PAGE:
Pine tree from
a closed view point
vegetations grow in such a way named self-similarity. To
represent and describe the properties of vegetations, computer
scientists use a fractal-pattern technique to recursively
generate them, such as the famous
L-system. Here I introduce a novel hierarchical approach to
build a fast 3D tree model with different details.
In this area,
many researches focus on how to model a realistic tree, or
simulate plant growth and movement, where the tree model may
have lots of polygons. As a result, the time to render one frame
for such tree mode may need several seconds or even more. For a forest with hundreds of trees, the
rendering time may spend more than one hour even for one frame. Hence, it is impossible to
use this technique to simulate a forest scene in real-time.
With the aim of
speeding the rendering process and performing a large scale forest
simulation in real-time, here I present a hierarchical
create a set of Level-of-Detail (LOD) in a single tree model, which can
adaptively reduce the polygons of the models according to the
detail level. In general, LOD
only can be applied to a continuous mesh or a closed surface,
such as the surface simplification technique. However, tree is a
non-regular object with a number of stems and surfaces. It is
very difficult to employ a continuous surface to model a tree.
Fortunately, the similarity information is always available in
most kinds of trees, which can be used to reduce the structure
Structure and Definition of Tree
In most of
trees, we consider that there is a certain similarity among
their structures. According to this similarity property, we can
even distinguish and identify the category of a tree.
Based on the
self-similarity of a general tree shape, we construct our tree our model
with four levels: main trunk, branch, sub-branch, and twig. The leaves usually grow on the twig, sub-branch, and
branch as Figure 1.
Figure 1. The
structure of a tree
self-similarity of the tree structure, we use a same set of parameters,
such as spread and roll angles, to control the growing direction
of each level branch. Notice that for a different level, the value
of spread and roll angles may have different ranges.
Hierarchy for LOD
structure of tree, we can easily construct a tree-shape
hierarchy from root node to leaf nodes to implement the LOD of
the tree. Similar as Figure 1, we build a hierarchy
from root node as shown in Figure 2.
The branch nodes
are divided into two classes: The first one is the common node
which have one same level child and 1-6 next level side
children; the second one is the side node which has the same
properties with common node, but is added an additional field to
identify the side sequence. For each common
node, a data structure is used to record level and depth (m: level,
n: depth). When the depth is increased, the length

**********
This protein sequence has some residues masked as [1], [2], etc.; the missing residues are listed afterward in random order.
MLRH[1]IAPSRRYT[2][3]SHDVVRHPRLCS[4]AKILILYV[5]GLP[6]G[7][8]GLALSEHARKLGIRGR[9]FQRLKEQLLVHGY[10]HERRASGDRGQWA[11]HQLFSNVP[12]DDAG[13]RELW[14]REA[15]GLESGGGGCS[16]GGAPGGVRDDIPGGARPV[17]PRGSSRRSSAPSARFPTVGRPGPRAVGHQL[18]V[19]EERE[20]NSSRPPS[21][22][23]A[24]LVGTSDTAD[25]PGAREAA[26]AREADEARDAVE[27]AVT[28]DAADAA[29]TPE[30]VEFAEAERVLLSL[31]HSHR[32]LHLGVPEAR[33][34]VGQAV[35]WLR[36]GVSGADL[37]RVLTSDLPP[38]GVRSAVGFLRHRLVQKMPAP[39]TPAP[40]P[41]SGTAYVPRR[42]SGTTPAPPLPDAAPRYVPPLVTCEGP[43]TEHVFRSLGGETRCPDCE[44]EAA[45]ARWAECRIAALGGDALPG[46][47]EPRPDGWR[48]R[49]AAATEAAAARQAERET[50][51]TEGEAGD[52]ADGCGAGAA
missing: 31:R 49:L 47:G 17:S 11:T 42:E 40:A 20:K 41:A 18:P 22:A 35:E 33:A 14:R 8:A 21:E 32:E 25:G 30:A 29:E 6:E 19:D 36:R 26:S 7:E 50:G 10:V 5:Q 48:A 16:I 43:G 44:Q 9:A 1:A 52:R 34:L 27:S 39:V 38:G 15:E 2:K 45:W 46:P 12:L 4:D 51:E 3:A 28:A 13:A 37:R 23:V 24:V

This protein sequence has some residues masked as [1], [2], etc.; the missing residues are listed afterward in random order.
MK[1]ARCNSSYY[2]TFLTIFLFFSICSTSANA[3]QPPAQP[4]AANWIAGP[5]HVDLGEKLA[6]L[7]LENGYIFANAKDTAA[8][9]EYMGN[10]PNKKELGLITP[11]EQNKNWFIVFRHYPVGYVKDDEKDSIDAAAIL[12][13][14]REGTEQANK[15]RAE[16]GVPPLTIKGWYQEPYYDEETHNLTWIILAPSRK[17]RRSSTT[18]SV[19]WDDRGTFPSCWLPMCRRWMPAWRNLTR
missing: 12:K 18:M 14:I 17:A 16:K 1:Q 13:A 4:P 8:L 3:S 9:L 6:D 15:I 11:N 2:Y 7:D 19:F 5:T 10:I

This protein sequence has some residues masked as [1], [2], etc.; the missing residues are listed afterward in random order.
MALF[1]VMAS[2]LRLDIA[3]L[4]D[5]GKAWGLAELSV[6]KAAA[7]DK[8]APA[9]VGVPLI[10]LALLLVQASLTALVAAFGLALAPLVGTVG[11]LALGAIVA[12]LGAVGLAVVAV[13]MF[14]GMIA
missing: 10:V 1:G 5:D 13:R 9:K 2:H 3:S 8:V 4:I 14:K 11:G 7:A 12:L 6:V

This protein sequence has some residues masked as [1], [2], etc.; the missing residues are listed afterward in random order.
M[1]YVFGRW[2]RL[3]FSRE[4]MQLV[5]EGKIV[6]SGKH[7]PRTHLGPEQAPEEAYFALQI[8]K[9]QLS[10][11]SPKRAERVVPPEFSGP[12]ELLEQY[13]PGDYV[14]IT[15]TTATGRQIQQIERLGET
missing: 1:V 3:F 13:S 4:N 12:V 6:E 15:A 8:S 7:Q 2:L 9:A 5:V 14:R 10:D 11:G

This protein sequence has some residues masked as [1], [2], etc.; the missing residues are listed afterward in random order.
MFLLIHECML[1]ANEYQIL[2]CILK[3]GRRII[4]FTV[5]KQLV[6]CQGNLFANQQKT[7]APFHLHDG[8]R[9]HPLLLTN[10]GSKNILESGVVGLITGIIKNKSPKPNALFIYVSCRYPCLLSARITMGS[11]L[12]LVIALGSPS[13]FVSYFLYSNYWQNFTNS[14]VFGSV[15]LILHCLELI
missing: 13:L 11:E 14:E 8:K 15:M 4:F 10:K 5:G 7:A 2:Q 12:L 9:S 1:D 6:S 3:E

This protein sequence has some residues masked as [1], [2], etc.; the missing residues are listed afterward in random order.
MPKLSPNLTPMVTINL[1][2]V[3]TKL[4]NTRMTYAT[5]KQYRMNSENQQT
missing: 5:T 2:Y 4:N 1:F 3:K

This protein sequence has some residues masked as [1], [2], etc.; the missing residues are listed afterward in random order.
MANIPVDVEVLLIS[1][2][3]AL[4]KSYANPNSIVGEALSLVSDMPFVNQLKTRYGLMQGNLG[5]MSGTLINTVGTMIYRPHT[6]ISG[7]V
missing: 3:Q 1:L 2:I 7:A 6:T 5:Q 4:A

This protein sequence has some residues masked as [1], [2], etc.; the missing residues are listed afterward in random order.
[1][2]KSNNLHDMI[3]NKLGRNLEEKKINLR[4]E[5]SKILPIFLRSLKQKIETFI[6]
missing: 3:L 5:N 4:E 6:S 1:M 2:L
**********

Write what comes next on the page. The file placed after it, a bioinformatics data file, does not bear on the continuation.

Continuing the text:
and diameter of the branch will become bigger. At each side
node, a new branch is started and the sequence information will
be recorded in the third field (m: level, n: depth, k:
sequence). Each node has one link pointing to parent node and
several links pointing to children nodes, which can speed up the
node searching from any location.
Figure 2. The hierarchy for a
To implement LOD of the tree
model, our algorithm merges some nodes and replaces them by a
new geometric object. The new object can be two across polygons
or one billboard. These merged nodes should be nodes at the same
level and come from the same side node parent. For example, at
the level 5, we can merge the twigs to a new object on that
level to achieve the LOD as shown in Figure 3. If we use two
across polygons to replace the twig, the polygon number will be
dramatically reduced from 30 per twig to 2 per twig. Using the
similar method, we can implement
for level 4, 3, 2, 1. When the distance between the tree and
view point is increased to a very large value, we even can
replace some branch polygons by several lines, which can further
improve the simulation speed.
Figure 3. Merging nodes at
In order to obtain realistic
effect for the new object, we generate a new texture for the
object dynamically from the rendering image, such as the twig.
Therefore, the rendering effect after LOD reduction looks still
similar as the original one even from the same view point.
The detailed results are shown in Figure 4, 5, 6, 7.
4. Tree Builder (Windows
Figure 4. Pine
tree at level-of-Detail 0
5. Tree Builder (Linux
Figure 5. Pine tree at level-of-Detail 0
tree at level-of-Detail 1 (~3,000 polygons)
tree at level-of-Detail 2 (~1,000 polygons)
V. Sims, J. Moshell, C. Hughes, J. Cotton,
Jiangjian Xiao, "Recognition of Computer-Generated Trees",
46th proceeding of the Human Factors and Ergonomics Society,
V. Sims, J. Moshell, C. Hughes, J. Cotton,
Jiangjian Xiao, "Salient characteristics of virtual trees",
the 45th proceeding of the Human Factors and Ergonomics
Society, Minneapolis, Minnesota, October, 2001.